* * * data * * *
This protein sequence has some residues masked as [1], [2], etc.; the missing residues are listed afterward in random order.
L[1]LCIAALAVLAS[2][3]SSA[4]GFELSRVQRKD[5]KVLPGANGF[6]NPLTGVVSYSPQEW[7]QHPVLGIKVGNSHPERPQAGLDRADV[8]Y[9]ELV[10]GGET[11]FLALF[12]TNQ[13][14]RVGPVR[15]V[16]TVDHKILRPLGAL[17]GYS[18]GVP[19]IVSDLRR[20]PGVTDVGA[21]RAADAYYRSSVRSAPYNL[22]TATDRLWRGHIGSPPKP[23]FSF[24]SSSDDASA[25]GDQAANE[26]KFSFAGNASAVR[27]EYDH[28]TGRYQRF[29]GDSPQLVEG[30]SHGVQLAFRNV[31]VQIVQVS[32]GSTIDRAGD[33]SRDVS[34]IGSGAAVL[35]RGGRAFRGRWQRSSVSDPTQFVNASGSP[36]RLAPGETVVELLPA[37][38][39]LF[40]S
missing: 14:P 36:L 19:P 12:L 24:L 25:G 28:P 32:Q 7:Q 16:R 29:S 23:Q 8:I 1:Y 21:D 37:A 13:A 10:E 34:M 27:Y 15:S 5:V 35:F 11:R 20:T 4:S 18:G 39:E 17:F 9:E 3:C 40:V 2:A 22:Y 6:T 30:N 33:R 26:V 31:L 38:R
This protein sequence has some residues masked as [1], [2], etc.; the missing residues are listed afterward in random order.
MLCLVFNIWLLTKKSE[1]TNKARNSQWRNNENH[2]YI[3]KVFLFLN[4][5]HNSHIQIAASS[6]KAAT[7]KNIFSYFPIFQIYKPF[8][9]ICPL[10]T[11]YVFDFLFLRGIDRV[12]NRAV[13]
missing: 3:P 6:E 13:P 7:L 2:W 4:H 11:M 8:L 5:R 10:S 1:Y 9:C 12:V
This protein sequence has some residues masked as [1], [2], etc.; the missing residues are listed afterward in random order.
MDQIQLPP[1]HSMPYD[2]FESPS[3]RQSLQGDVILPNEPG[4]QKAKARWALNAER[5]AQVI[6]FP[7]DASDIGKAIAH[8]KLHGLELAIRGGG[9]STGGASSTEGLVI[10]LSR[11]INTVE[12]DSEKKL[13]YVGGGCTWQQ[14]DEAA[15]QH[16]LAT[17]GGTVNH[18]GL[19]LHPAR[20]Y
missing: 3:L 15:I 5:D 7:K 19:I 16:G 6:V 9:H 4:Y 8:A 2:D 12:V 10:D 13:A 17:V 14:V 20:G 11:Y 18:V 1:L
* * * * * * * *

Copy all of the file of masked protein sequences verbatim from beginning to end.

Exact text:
This protein sequence has some residues masked as [1], [2], etc.; the missing residues are listed afterward in random order.
L[1]LCIAALAVLAS[2][3]SSA[4]GFELSRVQRKD[5]KVLPGANGF[6]NPLTGVVSYSPQEW[7]QHPVLGIKVGNSHPERPQAGLDRADV[8]Y[9]ELV[10]GGET[11]FLALF[12]TNQ[13][14]RVGPVR[15]V[16]TVDHKILRPLGAL[17]GYS[18]GVP[19]IVSDLRR[20]PGVTDVGA[21]RAADAYYRSSVRSAPYNL[22]TATDRLWRGHIGSPPKP[23]FSF[24]SSSDDASA[25]GDQAANE[26]KFSFAGNASAVR[27]EYDH[28]TGRYQRF[29]GDSPQLVEG[30]SHGVQLAFRNV[31]VQIVQVS[32]GSTIDRAGD[33]SRDVS[34]IGSGAAVL[35]RGGRAFRGRWQRSSVSDPTQFVNASGSP[36]RLAPGETVVELLPA[37][38][39]LF[40]S
missing: 14:P 36:L 19:P 12:L 24:L 25:G 28:P 32:Q 7:Q 16:R 29:S 23:Q 8:I 1:Y 21:D 37:A 13:A 10:E 34:M 27:Y 15:S 5:V 35:F 11:R 20:T 4:S 18:G 39:E 17:F 9:E 3:C 40:V 2:A 22:Y 6:T 30:N 33:R 26:V 31:L 38:R
This protein sequence has some residues masked as [1], [2], etc.; the missing residues are listed afterward in random order.
MLCLVFNIWLLTKKSE[1]TNKARNSQWRNNENH[2]YI[3]KVFLFLN[4][5]HNSHIQIAASS[6]KAAT[7]KNIFSYFPIFQIYKPF[8][9]ICPL[10]T[11]YVFDFLFLRGIDRV[12]NRAV[13]
missing: 3:P 6:E 13:P 7:L 2:W 4:H 11:M 8:L 5:R 10:S 1:Y 9:C 12:V
This protein sequence has some residues masked as [1], [2], etc.; the missing residues are listed afterward in random order.
MDQIQLPP[1]HSMPYD[2]FESPS[3]RQSLQGDVILPNEPG[4]QKAKARWALNAER[5]AQVI[6]FP[7]DASDIGKAIAH[8]KLHGLELAIRGGG[9]STGGASSTEGLVI[10]LSR[11]INTVE[12]DSEKKL[13]YVGGGCTWQQ[14]DEAA[15]QH[16]LAT[17]GGTVNH[18]GL[19]LHPAR[20]Y
missing: 3:L 15:I 5:D 7:K 19:I 16:G 6:V 9:H 4:Y 8:A 2:D 12:V 10:D 13:A 17:V 14:V 20:G 11:Y 18:V 1:L